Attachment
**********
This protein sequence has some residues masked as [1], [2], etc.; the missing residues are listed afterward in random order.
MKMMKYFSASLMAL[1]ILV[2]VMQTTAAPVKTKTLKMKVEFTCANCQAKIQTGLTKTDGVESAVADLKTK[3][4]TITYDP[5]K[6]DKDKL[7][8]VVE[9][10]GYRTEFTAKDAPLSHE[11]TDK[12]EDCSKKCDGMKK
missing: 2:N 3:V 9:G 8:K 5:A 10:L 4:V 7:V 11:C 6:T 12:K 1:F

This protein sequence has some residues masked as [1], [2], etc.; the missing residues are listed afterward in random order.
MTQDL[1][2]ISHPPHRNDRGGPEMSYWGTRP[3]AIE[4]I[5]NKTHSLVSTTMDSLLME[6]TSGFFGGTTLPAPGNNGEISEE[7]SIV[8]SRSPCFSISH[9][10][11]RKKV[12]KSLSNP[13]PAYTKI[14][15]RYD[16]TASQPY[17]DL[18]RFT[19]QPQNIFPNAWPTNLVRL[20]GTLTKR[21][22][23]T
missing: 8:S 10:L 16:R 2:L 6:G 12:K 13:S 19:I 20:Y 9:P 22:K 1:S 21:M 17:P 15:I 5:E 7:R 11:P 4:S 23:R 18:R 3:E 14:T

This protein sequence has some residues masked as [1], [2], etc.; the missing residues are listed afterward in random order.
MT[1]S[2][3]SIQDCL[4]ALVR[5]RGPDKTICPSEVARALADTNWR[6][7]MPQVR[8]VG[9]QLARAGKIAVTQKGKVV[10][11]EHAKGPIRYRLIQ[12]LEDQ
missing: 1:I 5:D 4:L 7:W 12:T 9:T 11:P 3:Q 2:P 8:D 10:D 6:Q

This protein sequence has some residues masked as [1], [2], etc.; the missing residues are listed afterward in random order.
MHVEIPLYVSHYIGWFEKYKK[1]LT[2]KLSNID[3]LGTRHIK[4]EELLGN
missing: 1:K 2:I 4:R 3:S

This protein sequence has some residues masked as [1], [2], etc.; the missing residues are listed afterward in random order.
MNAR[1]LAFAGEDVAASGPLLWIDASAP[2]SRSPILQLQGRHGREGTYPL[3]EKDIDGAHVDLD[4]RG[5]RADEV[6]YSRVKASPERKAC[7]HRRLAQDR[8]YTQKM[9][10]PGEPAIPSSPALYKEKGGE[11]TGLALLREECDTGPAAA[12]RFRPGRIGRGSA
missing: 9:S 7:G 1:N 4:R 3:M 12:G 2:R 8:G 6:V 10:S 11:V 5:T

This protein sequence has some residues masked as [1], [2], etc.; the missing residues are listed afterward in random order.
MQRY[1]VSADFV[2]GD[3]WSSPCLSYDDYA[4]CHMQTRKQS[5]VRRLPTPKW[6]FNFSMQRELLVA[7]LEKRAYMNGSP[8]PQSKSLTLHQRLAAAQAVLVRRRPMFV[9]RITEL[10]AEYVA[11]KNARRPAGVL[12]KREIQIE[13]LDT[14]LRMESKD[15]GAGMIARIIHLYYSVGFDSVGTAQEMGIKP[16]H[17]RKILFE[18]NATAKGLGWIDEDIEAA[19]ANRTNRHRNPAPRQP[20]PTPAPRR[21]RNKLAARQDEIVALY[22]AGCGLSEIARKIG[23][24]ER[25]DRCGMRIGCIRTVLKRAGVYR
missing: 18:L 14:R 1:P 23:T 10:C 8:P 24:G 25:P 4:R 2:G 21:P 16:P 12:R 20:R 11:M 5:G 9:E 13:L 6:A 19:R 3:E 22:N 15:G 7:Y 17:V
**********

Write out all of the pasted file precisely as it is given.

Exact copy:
This protein sequence has some residues masked as [1], [2], etc.; the missing residues are listed afterward in random order.
MKMMKYFSASLMAL[1]ILV[2]VMQTTAAPVKTKTLKMKVEFTCANCQAKIQTGLTKTDGVESAVADLKTK[3][4]TITYDP[5]K[6]DKDKL[7][8]VVE[9][10]GYRTEFTAKDAPLSHE[11]TDK[12]EDCSKKCDGMKK
missing: 2:N 3:V 9:G 8:K 5:A 10:L 4:V 7:V 11:C 6:T 12:K 1:F

This protein sequence has some residues masked as [1], [2], etc.; the missing residues are listed afterward in random order.
MTQDL[1][2]ISHPPHRNDRGGPEMSYWGTRP[3]AIE[4]I[5]NKTHSLVSTTMDSLLME[6]TSGFFGGTTLPAPGNNGEISEE[7]SIV[8]SRSPCFSISH[9][10][11]RKKV[12]KSLSNP[13]PAYTKI[14][15]RYD[16]TASQPY[17]DL[18]RFT[19]QPQNIFPNAWPTNLVRL[20]GTLTKR[21][22][23]T
missing: 8:S 10:L 16:R 2:L 6:G 12:K 13:S 19:I 20:Y 9:P 22:K 1:S 21:M 17:P 15:I 5:E 7:R 11:P 4:S 23:R 18:R 3:E 14:T

This protein sequence has some residues masked as [1], [2], etc.; the missing residues are listed afterward in random order.
MT[1]S[2][3]SIQDCL[4]ALVR[5]RGPDKTICPSEVARALADTNWR[6][7]MPQVR[8]VG[9]QLARAGKIAVTQKGKVV[10][11]EHAKGPIRYRLIQ[12]LEDQ
missing: 1:I 5:D 4:L 7:W 12:T 9:T 11:P 3:Q 2:P 8:D 10:D 6:Q

This protein sequence has some residues masked as [1], [2], etc.; the missing residues are listed afterward in random order.
MHVEIPLYVSHYIGWFEKYKK[1]LT[2]KLSNID[3]LGTRHIK[4]EELLGN
missing: 1:K 2:I 4:R 3:S

This protein sequence has some residues masked as [1], [2], etc.; the missing residues are listed afterward in random order.
MNAR[1]LAFAGEDVAASGPLLWIDASAP[2]SRSPILQLQGRHGREGTYPL[3]EKDIDGAHVDLD[4]RG[5]RADEV[6]YSRVKASPERKAC[7]HRRLAQDR[8]YTQKM[9][10]PGEPAIPSSPALYKEKGGE[11]TGLALLREECDTGPAAA[12]RFRPGRIGRGSA
missing: 9:S 7:G 1:N 4:R 3:M 12:G 2:R 8:G 6:V 10:S 11:V 5:T

This protein sequence has some residues masked as [1], [2], etc.; the missing residues are listed afterward in random order.
MQRY[1]VSADFV[2]GD[3]WSSPCLSYDDYA[4]CHMQTRKQS[5]VRRLPTPKW[6]FNFSMQRELLVA[7]LEKRAYMNGSP[8]PQSKSLTLHQRLAAAQAVLVRRRPMFV[9]RITEL[10]AEYVA[11]KNARRPAGVL[12]KREIQIE[13]LDT[14]LRMESKD[15]GAGMIARIIHLYYSVGFDSVGTAQEMGIKP[16]H[17]RKILFE[18]NATAKGLGWIDEDIEAA[19]ANRTNRHRNPAPRQP[20]PTPAPRR[21]RNKLAARQDEIVALY[22]AGCGLSEIARKIG[23][24]ER[25]DRCGMRIGCIRTVLKRAGVYR
missing: 18:L 14:R 1:P 23:T 10:C 8:P 24:G 25:P 4:R 2:G 21:P 16:P 12:R 20:R 11:M 5:G 9:E 13:L 6:A 19:R 3:E 22:N 15:G 7:Y 17:V